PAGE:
I've always loved to take photographs. I took the one above about 10 years ago at Mardi Gras. I think it might have been a disposable camera. Remember those? They probably still sell them, but like morse code, answering services, and address books, they are probably being quickly eclipsed by phones. Whoever had the idea to put a camera on a phone, s/he is brilliant. It was a foreign concept that is quickly a necessity. I love the space in this one, and the river. And I've always loved pictures of people taking pictures, subjects who are subjecting someone else.
I took a walk tonight, and snapped a pic of some roses in front of my apartment, the fading daylight coming through the bushes and the light on the shades of my windows making them look golden and warm within. It reminded me of a Magritte painting of a house on a street at twilight that I've always loved. I could describe it, but here it is instead
I know he's a surrealist, and it's probably supposed to look surreal. To me, it looks like that time day that can be both light and dark, the best time of day. I took a picture that reminded me of it. Armchair artist. I walked to the store, and noticed how beautiful the sky was above my favorite hill in the park. I think it's on the other side of the freeway, but it looks closer. I took a picture and posted it to Instagram. A picture is worth a thousand words. It's a bright star shining against the fading light, which in turn outlines the hill. I couldn't get the exact blue of the sky. I've never found that you can get the exact colors you're looking for on the camera phone, or probably even on most cameras. You can never capture the depth, either, it looks so much closer always in person, that light in the night like the white rind on a wateremelon, but descending into dark instead of that deep sweet fruit. Maybe a picture is only worth a few words about some things.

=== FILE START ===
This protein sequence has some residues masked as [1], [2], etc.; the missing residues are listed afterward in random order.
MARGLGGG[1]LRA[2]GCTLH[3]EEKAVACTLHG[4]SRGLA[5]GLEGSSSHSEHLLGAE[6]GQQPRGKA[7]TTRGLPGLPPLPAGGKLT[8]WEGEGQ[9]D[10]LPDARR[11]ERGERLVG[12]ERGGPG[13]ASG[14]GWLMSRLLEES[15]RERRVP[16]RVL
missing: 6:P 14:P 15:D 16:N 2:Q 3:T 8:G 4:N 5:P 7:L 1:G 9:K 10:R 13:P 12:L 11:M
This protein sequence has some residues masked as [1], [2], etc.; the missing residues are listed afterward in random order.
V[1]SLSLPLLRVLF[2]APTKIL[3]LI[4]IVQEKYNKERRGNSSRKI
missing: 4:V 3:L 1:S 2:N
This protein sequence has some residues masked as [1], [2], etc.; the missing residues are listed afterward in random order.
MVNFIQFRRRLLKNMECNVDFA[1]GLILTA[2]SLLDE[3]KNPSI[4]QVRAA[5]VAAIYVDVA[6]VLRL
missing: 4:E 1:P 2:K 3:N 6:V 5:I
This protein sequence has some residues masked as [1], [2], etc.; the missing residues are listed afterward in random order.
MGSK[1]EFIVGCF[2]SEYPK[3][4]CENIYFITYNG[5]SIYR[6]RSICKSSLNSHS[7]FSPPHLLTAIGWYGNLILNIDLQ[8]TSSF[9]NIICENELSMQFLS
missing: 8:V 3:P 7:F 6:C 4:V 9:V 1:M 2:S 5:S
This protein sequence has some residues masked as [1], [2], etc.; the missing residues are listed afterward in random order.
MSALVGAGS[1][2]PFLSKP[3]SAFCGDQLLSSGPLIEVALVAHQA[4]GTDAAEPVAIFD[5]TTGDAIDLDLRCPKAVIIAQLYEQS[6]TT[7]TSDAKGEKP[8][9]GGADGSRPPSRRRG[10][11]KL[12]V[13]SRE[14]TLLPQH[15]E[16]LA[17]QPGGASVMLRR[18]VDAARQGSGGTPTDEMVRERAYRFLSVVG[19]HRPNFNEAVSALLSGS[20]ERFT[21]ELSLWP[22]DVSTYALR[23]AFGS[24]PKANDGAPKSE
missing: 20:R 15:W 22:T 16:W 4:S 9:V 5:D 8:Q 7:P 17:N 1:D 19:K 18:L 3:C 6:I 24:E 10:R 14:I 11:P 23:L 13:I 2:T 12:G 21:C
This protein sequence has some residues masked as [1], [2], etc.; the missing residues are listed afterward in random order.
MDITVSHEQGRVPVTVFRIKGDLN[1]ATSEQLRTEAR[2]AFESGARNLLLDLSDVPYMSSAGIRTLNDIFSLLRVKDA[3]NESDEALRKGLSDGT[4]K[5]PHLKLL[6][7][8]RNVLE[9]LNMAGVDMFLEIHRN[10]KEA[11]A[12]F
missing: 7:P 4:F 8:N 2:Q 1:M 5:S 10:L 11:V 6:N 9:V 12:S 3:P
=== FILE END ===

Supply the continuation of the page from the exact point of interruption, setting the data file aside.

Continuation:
I've always loved the sky. I grew up in Nebraska and New Mexico, places where you could see for miles. In Nebraska the flat and corn went on forever, but you can look up and there's nothing but sky, sometimes high, blue, and cloudless, sometimes as close as your ceiling. In New Mexico, you can see even further. If you are ever depressed by your surroundings, you can look up and feel nothing but freedom, and see only beauty. The southwest sky is dramatic, inconceivable if you haven't experienced it. When I lived in New York I tried to explain the idea of Western space to people who hadn't seen it. It's not really possible, even with a picture. People would come back and say, "wow, the sky really is big out there." Yes, it really is. I had to come back, it's what I missed.
A simple walk tonight. Thank you instagram for reminding me the distance between what I see and what I'm communicating, and for giving us another tool to get a little closer to it.